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Acta Crystallogr Sect E Struct Rep Online. 2010 June 1; 66(Pt 6): o1362.
Published online 2010 May 15. doi:  10.1107/S1600536810017265
PMCID: PMC2979356

N,N-Bis(cyano­meth­yl)nitrous amide

Abstract

In the title compound, C4H4N4O, both H atoms bonded to one methyl­ene C atom are involved in C—H(...)N hydrogen-bonding inter­actions; one of the inter­actions results in dimers of the title mol­ecule lying about inversion centers in R 2 2(12) motifs and the other forms chains of mol­ecules lying along the c axis.

Related literature

For background to ferroelectric compounds, see: Haertling (1999 [triangle]); Homes et al. (2001 [triangle]). For related structures, see: Adolf et al. (1996 [triangle]); Kaida et al. (1990 [triangle]). For graph-set notation, see: Bernstein et al. (1994 [triangle]).

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Object name is e-66-o1362-scheme1.jpg

Experimental

Crystal data

  • C4H4N4O
  • M r = 124.11
  • Monoclinic, An external file that holds a picture, illustration, etc.
Object name is e-66-o1362-efi1.jpg
  • a = 6.5622 (13) Å
  • b = 8.9765 (18) Å
  • c = 11.008 (4) Å
  • β = 108.55 (3)°
  • V = 614.7 (3) Å3
  • Z = 4
  • Mo Kα radiation
  • μ = 0.10 mm−1
  • T = 293 K
  • 0.20 × 0.20 × 0.20 mm

Data collection

  • Rigaku Mercury2 diffractometer
  • Absorption correction: multi-scan (CrystalClear; Rigaku, 2005 [triangle]) T min = 0.742, T max = 1.000
  • 6154 measured reflections
  • 1408 independent reflections
  • 1094 reflections with I > 2σ(I)
  • R int = 0.059

Refinement

  • R[F 2 > 2σ(F 2)] = 0.050
  • wR(F 2) = 0.162
  • S = 1.05
  • 1408 reflections
  • 83 parameters
  • H-atom parameters constrained
  • Δρmax = 0.20 e Å−3
  • Δρmin = −0.20 e Å−3

Data collection: CrystalClear (Rigaku, 2005 [triangle]); cell refinement: CrystalClear; data reduction: CrystalClear; program(s) used to solve structure: SHELXS97 (Sheldrick, 2008 [triangle]); program(s) used to refine structure: SHELXL97 (Sheldrick, 2008 [triangle]); molecular graphics: SHELXTL (Sheldrick, 2008 [triangle]); software used to prepare material for publication: SHELXTL.

Table 1
Hydrogen-bond geometry (Å, °)

Supplementary Material

Crystal structure: contains datablocks I, global. DOI: 10.1107/S1600536810017265/pv2279sup1.cif

Structure factors: contains datablocks I. DOI: 10.1107/S1600536810017265/pv2279Isup2.hkl

Additional supplementary materials: crystallographic information; 3D view; checkCIF report

Acknowledgments

The authors are grateful to the starter fund of Southeast University for financial support to buy the X-ray diffractometer.

supplementary crystallographic information

Comment

At present, much attention in the field of ferroelectric materials is focused on developing ferroelectric organic or inorganic compounds (Haertling et al., 1999; Homes et al., 2001). It has been reported that N,N-bis(cyanomethyl)nitramide crystallizes in space group (C 2) at room temperature (Adolf et al., 1996), a noncentrosymmetric space group is required for ferroelectric behavior. Its ferroelectric property still needs to be further confirmed by many experiments, such as dielectric measurements and DSC to varify the permittivity anomaly, phase transition, etc. For this reason, we have synthesized the title compound to investigate its physical properties. The dielectric constant of the title compound as a function of temperature indicates that the permittivity is basically temperature-independent (dielectric constant = 3.2 to 5.6), suggesting that this compound should not be a real ferroelectric or there may be no distinct phase transition within the measured temperature range. Similarly, below the melting point (308 K) of the compound, the dielectric constant as a function of temperature also goes smoothly, and there is no dielectric anomaly observed. Herein, we report the synthesis and crystal structure of the title compound.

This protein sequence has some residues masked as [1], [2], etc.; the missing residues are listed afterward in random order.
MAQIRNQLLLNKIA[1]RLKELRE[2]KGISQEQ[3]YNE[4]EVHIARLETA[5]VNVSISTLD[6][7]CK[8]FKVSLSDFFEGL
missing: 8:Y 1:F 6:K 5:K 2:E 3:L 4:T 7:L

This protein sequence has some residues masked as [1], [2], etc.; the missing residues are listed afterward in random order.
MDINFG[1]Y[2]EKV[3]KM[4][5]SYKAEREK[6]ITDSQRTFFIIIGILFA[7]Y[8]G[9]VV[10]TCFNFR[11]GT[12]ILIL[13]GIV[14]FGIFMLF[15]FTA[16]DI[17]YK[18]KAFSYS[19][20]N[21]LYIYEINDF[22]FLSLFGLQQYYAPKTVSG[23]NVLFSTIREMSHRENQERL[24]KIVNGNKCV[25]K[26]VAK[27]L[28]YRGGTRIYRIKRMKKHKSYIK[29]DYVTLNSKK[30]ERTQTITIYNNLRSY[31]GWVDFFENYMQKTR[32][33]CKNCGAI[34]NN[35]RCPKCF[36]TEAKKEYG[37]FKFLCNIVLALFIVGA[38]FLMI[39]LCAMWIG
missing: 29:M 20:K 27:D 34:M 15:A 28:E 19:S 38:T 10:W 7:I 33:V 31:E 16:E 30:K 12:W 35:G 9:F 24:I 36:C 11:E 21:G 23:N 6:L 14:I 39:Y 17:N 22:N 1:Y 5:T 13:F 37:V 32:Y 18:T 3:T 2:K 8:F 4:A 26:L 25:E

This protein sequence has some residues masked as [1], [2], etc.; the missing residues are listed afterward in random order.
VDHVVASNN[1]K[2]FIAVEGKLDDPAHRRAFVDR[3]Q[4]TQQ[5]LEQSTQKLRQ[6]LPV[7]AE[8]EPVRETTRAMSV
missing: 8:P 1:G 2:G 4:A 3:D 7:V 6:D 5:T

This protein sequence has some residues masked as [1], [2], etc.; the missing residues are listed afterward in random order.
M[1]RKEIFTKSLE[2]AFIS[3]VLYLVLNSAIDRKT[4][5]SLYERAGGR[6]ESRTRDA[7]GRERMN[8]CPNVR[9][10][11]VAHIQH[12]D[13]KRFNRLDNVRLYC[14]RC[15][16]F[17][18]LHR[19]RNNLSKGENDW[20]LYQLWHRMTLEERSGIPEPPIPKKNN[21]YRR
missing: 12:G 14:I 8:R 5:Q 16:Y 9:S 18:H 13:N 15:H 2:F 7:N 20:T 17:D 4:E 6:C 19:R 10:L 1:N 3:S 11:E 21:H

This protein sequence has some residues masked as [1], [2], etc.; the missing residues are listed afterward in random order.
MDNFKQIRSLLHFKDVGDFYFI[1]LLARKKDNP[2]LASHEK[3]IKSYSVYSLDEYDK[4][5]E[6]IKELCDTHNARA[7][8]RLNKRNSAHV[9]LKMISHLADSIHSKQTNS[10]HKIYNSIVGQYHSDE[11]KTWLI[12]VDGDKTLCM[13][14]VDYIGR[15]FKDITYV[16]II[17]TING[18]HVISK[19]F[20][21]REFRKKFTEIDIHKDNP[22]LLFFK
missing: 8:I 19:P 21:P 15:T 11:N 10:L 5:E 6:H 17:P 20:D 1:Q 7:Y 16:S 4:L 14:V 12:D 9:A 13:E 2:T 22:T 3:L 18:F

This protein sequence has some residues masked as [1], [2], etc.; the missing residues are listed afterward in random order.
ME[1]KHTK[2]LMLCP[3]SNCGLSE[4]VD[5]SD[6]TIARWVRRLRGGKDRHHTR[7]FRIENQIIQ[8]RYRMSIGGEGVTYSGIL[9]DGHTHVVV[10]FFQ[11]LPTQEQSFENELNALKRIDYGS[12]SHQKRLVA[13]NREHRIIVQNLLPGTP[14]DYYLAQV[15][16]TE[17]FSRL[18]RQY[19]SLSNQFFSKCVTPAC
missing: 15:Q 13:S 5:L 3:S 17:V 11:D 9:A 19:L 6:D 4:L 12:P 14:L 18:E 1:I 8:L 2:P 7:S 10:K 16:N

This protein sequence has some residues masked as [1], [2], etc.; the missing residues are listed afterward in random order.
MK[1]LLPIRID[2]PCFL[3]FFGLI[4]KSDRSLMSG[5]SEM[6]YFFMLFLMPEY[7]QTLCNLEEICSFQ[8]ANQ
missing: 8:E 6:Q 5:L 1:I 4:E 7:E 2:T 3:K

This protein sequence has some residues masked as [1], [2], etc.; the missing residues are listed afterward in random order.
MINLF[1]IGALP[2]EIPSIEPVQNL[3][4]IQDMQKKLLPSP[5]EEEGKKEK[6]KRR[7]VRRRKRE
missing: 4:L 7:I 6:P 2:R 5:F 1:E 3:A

The bond distances and bond angles in the title compound agree very well with the corresponding distances and angles reported for a closely related compound (Kaida et al., 1990); both cyanic groups are linear (Fig. 1). It is interesting to note that both H-atoms bonded to only one methylene carbon (C3) are involved in hydrogen bonding interactions of the type C—H···N, C3—H3B···N2 hydrogen bonds result in dimers of the title molecule lying about inversion centers in R22(12) motifs in graph set notation (Bernstein et al., 1994) while C3—H3C···N1 interactions result in chains of molecules lying along the c-axis (Tab. 1, Fig. 2). Dipole–dipole and van der Waals interactions are effective in the molecular packing.

Experimental

A solution of sodium nitrite (2.3 g, 33 mmoles) in water (10 ml) was added at 291–293 K to a solution of 2,2'-azanediyldiacetonitrile hydrochloride (1.7 g, 28 mmoles) in water (30 ml). The mixture was heated for 1.5 h at 313–323 K and allowed to stand for 12 h at 293 K. The title compound as nitroso derivative, was extracted with ether, the ether solution was evaporated. Single crystals suitable for X-ray diffraction analysis were obtained from slow evaporation of an ethyl acetate solution of the title compound.

Refinement

H atoms were positioned geometrically and refined using a riding model, with C—H = 0.97 Å and Uiso(H) = 1.2Ueq(C).

Figures

Fig. 1.
Perspective drawing of the title compound with displacement ellipsoids drawn at the 30% probability level.